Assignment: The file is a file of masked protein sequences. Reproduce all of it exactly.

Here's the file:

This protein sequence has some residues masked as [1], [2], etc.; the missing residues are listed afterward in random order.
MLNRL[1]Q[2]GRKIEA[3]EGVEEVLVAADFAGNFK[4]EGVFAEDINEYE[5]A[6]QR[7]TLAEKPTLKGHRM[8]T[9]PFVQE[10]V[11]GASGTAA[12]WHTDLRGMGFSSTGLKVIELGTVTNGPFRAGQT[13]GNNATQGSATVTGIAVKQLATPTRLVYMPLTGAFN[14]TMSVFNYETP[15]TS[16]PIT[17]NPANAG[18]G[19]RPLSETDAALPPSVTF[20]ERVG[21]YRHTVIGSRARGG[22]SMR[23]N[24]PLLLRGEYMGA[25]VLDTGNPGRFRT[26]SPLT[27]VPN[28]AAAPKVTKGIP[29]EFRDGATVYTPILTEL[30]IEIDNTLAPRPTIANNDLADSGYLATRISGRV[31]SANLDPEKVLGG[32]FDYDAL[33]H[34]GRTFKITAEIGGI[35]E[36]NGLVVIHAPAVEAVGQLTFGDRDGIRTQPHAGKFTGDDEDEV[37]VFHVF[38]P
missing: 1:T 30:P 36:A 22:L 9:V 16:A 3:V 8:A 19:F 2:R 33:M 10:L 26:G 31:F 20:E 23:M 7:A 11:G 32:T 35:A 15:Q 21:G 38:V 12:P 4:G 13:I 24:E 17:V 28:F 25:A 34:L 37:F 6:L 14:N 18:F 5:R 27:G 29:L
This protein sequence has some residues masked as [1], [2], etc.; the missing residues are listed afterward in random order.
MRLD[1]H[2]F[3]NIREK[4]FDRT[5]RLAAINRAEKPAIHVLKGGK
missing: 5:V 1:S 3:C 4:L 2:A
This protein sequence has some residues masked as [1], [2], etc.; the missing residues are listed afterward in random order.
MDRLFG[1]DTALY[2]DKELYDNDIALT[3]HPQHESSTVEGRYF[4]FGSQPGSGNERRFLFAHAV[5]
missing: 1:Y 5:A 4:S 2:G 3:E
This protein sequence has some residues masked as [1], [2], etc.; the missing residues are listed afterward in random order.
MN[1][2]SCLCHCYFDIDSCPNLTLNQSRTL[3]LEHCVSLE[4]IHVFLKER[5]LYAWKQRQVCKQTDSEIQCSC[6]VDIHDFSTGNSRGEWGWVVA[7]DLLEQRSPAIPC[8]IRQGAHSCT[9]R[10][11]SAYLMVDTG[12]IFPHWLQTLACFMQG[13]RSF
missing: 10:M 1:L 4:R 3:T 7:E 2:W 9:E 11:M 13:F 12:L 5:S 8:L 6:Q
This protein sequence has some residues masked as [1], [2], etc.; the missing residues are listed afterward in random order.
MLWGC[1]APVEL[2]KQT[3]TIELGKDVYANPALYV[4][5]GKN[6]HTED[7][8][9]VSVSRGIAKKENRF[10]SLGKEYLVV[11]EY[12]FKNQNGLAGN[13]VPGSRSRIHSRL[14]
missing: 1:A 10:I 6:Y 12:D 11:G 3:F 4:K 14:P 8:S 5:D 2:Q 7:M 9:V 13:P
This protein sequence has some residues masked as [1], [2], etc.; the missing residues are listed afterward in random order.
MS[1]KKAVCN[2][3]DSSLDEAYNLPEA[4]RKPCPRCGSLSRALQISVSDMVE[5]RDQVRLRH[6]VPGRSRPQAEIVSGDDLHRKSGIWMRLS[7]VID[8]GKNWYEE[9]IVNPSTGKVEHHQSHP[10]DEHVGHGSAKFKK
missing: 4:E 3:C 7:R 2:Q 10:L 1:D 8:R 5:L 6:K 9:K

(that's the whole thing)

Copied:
This protein sequence has some residues masked as [1], [2], etc.; the missing residues are listed afterward in random order.
MLNRL[1]Q[2]GRKIEA[3]EGVEEVLVAADFAGNFK[4]EGVFAEDINEYE[5]A[6]QR[7]TLAEKPTLKGHRM[8]T[9]PFVQE[10]V[11]GASGTAA[12]WHTDLRGMGFSSTGLKVIELGTVTNGPFRAGQT[13]GNNATQGSATVTGIAVKQLATPTRLVYMPLTGAFN[14]TMSVFNYETP[15]TS[16]PIT[17]NPANAG[18]G[19]RPLSETDAALPPSVTF[20]ERVG[21]YRHTVIGSRARGG[22]SMR[23]N[24]PLLLRGEYMGA[25]VLDTGNPGRFRT[26]SPLT[27]VPN[28]AAAPKVTKGIP[29]EFRDGATVYTPILTEL[30]IEIDNTLAPRPTIANNDLADSGYLATRISGRV[31]SANLDPEKVLGG[32]FDYDAL[33]H[34]GRTFKITAEIGGI[35]E[36]NGLVVIHAPAVEAVGQLTFGDRDGIRTQPHAGKFTGDDEDEV[37]VFHVF[38]P
missing: 1:T 30:P 36:A 22:L 9:V 16:A 3:V 8:A 19:F 2:R 33:M 10:L 26:G 31:F 20:E 23:M 7:A 11:G 32:T 35:A 15:Q 21:G 38:V 12:P 4:G 13:I 24:E 17:V 28:F 25:A 34:L 37:F 6:L 14:N 18:F 5:R 27:G 29:L
This protein sequence has some residues masked as [1], [2], etc.; the missing residues are listed afterward in random order.
MRLD[1]H[2]F[3]NIREK[4]FDRT[5]RLAAINRAEKPAIHVLKGGK
missing: 5:V 1:S 3:C 4:L 2:A
This protein sequence has some residues masked as [1], [2], etc.; the missing residues are listed afterward in random order.
MDRLFG[1]DTALY[2]DKELYDNDIALT[3]HPQHESSTVEGRYF[4]FGSQPGSGNERRFLFAHAV[5]
missing: 1:Y 5:A 4:S 2:G 3:E
This protein sequence has some residues masked as [1], [2], etc.; the missing residues are listed afterward in random order.
MN[1][2]SCLCHCYFDIDSCPNLTLNQSRTL[3]LEHCVSLE[4]IHVFLKER[5]LYAWKQRQVCKQTDSEIQCSC[6]VDIHDFSTGNSRGEWGWVVA[7]DLLEQRSPAIPC[8]IRQGAHSCT[9]R[10][11]SAYLMVDTG[12]IFPHWLQTLACFMQG[13]RSF
missing: 10:M 1:L 4:R 3:T 7:E 2:W 9:E 11:M 13:F 12:L 5:S 8:L 6:Q
This protein sequence has some residues masked as [1], [2], etc.; the missing residues are listed afterward in random order.
MLWGC[1]APVEL[2]KQT[3]TIELGKDVYANPALYV[4][5]GKN[6]HTED[7][8][9]VSVSRGIAKKENRF[10]SLGKEYLVV[11]EY[12]FKNQNGLAGN[13]VPGSRSRIHSRL[14]
missing: 1:A 10:I 6:Y 12:D 11:G 3:F 4:K 14:P 8:S 5:D 2:Q 7:M 9:V 13:P
This protein sequence has some residues masked as [1], [2], etc.; the missing residues are listed afterward in random order.
MS[1]KKAVCN[2][3]DSSLDEAYNLPEA[4]RKPCPRCGSLSRALQISVSDMVE[5]RDQVRLRH[6]VPGRSRPQAEIVSGDDLHRKSGIWMRLS[7]VID[8]GKNWYEE[9]IVNPSTGKVEHHQSHP[10]DEHVGHGSAKFKK
missing: 4:E 3:C 7:R 2:Q 10:L 1:D 8:R 5:L 6:K 9:K